Traditional stocks give investors the ability to monitor the value of their shares and liquidate them if they choose to, but the cold comfort of knowing you can walk at any time with some fraction of your initial investment is absent from equity crowdfunding. Even if the startup you invest in does well, you will have purchased equity in the company, typically a convertible note – not a share of stock.
Unless the company goes public, what you will own is a stake in the business, and your ability to profit from it depends entirely on the willingness of others to purchase your stake. Even in the best-case scenarios possible through crowdfunding, the equity that investors purchase in these early stages will very likely be highly diluted by the time it is even theoretically possible to liquidate.
On the corporate side, there are many reasons why companies choose to delay or avoid seeking investment from venture capital firms or angel investors, and one of the biggest is a desire to retain full control of the business. VCs and angels typically invest in a company only if they get a say in the operation of the company, allowing them to use their experience to influence the direction their investment. Startup founders are often hesitant to accept input from even the most seasoned investors if that direction goes against something the founders intend to do, regardless of the merit of the activity the investors are counseling for. (For more, see: Market Timing Fails As a Money Maker.)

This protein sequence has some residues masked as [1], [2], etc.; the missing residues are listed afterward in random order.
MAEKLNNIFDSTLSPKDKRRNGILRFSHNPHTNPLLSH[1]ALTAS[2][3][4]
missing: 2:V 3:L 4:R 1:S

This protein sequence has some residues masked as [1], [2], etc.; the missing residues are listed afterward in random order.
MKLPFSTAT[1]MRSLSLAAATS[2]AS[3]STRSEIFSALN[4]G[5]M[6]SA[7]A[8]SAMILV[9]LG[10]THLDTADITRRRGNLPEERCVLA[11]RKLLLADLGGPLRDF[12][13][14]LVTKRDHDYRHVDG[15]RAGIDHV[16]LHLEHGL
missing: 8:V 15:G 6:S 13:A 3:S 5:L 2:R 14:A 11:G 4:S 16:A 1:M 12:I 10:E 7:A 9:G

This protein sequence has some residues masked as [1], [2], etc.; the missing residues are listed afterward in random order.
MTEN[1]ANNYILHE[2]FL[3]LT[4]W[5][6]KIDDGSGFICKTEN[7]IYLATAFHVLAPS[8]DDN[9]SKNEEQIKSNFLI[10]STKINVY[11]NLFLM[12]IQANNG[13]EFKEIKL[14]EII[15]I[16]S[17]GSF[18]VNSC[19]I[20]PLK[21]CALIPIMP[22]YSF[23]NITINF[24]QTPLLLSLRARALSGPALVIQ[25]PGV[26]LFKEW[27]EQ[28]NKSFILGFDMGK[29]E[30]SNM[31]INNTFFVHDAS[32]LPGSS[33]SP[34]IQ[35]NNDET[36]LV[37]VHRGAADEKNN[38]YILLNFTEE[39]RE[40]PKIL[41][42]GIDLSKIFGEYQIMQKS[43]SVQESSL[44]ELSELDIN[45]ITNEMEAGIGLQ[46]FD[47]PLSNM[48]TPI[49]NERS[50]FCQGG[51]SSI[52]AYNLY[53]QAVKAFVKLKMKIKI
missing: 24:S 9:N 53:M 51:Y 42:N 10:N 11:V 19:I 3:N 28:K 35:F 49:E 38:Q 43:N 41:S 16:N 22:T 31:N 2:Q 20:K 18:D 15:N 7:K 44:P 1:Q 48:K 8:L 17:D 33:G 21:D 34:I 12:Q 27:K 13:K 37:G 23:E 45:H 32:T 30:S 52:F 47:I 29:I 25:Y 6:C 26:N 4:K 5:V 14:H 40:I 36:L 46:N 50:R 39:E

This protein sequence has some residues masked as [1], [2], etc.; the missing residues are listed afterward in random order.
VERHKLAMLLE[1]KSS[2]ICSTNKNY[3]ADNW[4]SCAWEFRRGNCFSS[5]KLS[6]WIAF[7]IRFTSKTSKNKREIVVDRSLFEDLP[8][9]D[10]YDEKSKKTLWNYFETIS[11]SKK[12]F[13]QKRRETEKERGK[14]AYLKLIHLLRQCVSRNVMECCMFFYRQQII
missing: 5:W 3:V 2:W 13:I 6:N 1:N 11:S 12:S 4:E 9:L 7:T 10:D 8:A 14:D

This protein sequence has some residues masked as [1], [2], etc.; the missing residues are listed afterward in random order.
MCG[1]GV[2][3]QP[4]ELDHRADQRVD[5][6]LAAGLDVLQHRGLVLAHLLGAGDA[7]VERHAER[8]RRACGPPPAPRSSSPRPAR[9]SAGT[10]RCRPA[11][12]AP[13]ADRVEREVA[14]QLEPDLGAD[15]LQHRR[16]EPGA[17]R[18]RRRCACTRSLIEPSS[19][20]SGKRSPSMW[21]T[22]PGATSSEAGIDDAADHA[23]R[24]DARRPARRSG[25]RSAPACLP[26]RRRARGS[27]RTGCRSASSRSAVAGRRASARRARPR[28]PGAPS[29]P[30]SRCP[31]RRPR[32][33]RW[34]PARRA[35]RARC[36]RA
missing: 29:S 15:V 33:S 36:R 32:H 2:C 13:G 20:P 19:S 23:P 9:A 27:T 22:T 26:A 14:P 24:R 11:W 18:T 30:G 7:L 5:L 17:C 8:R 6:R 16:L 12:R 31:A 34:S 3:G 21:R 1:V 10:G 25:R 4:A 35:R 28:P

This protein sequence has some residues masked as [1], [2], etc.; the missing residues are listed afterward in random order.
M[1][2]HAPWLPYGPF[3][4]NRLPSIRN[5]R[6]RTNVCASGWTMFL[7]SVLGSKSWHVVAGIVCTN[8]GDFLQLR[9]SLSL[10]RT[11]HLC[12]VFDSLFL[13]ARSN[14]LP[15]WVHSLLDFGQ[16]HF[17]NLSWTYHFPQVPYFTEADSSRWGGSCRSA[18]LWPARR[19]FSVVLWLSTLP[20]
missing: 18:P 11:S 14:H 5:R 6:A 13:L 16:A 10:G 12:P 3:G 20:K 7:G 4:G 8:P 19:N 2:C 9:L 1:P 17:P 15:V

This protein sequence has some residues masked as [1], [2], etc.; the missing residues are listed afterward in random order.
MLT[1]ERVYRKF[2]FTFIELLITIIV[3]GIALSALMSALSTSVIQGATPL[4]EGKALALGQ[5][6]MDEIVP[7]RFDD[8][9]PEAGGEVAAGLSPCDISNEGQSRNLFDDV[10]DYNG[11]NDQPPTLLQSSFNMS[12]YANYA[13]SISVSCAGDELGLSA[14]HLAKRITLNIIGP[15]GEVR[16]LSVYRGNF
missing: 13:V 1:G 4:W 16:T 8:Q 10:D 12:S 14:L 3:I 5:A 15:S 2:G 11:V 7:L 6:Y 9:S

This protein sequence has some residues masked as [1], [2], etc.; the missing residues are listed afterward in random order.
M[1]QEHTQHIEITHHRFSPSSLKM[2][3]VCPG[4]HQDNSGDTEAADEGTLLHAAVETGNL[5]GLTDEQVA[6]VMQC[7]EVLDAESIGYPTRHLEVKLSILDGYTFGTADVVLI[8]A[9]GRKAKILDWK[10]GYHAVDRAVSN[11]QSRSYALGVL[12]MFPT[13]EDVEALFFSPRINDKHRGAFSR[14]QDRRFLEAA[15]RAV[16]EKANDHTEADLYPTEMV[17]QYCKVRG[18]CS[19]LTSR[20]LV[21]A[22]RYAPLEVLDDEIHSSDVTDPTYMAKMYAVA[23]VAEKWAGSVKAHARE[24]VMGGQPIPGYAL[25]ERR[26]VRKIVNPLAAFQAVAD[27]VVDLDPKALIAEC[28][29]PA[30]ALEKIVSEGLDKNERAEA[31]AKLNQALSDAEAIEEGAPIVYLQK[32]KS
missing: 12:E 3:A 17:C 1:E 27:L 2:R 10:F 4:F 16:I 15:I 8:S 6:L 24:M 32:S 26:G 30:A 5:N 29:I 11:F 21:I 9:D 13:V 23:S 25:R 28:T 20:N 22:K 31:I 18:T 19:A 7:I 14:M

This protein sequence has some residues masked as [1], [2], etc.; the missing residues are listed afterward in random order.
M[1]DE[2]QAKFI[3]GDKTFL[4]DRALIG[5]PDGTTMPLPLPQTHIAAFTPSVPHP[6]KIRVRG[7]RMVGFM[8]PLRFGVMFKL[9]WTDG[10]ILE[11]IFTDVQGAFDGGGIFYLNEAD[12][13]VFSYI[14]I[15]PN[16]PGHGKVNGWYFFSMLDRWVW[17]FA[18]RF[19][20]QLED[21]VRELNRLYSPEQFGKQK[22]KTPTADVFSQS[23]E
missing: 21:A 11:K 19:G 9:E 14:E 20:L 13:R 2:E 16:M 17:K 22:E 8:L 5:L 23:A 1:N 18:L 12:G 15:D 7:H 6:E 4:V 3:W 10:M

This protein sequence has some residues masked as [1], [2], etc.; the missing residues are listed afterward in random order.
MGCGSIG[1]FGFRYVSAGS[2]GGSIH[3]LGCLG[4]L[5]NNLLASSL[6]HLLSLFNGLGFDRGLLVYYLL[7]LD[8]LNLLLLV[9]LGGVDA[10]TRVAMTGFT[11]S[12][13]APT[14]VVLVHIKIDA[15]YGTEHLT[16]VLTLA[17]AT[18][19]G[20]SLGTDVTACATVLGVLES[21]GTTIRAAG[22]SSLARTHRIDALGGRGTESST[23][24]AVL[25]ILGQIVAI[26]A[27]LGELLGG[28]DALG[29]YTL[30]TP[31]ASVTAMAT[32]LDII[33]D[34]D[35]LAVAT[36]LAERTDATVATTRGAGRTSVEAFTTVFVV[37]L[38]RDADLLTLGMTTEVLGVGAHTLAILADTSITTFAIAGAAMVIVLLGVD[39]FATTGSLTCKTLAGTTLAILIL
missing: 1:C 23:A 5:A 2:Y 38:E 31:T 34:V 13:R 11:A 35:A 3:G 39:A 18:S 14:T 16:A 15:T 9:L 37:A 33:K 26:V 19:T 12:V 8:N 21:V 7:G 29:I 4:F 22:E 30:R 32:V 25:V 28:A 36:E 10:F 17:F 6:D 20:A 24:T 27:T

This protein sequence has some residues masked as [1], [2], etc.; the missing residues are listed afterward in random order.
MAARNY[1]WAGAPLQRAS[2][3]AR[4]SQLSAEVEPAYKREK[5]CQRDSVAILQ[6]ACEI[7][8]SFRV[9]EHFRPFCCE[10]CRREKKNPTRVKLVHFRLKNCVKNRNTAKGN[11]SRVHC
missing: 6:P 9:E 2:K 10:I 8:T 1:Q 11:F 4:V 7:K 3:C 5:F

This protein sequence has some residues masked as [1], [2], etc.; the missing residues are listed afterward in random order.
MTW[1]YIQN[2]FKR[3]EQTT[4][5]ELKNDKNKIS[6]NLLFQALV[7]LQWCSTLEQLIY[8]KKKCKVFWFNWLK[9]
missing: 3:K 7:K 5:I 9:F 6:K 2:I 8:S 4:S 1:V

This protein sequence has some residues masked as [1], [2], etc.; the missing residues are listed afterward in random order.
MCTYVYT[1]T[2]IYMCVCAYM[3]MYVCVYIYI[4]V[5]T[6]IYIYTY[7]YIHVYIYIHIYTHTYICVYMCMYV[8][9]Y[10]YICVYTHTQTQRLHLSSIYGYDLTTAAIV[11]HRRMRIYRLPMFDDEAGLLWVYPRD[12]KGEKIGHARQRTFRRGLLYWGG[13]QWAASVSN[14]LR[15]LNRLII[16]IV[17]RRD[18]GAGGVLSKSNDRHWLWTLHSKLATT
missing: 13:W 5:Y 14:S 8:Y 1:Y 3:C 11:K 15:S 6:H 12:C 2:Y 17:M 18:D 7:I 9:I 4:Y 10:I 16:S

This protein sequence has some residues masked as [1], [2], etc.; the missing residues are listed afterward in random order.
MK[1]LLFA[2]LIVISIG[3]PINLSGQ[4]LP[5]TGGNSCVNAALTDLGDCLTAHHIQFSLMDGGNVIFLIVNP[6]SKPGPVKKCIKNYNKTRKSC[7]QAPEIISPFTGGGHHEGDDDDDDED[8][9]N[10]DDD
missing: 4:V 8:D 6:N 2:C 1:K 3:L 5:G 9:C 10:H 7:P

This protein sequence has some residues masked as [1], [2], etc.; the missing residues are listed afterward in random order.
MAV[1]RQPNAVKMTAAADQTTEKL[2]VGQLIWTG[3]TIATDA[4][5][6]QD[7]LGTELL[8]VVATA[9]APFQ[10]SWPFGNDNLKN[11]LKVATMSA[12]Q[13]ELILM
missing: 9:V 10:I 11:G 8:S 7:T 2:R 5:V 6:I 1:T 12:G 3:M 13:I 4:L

While entrepreneurs frequently claim that institutional investment stifles creativity and innovation, investors are right to insist on the ability to influence the practices of businesses they back with six, seven, or even 10 figures of their own capital. Crowdfunding equity solves this dilemma for startup owners, relinquishing some of their share in their businesses but giving up zero control. Naturally, many in the startup world are pitching the coming revolution in crowdfunding as a democratization of investment that will grow the economy and boost innovation in all sectors.
What they seem to be keeping silent on is the inability for investors in crowdfunded equity to exercise measures of corrective action should the companies they invest in begin making questionable decisions. The prevalent narrative here is that these new rules will give average folks the same access to opportunities that were once reserved for institutional investors.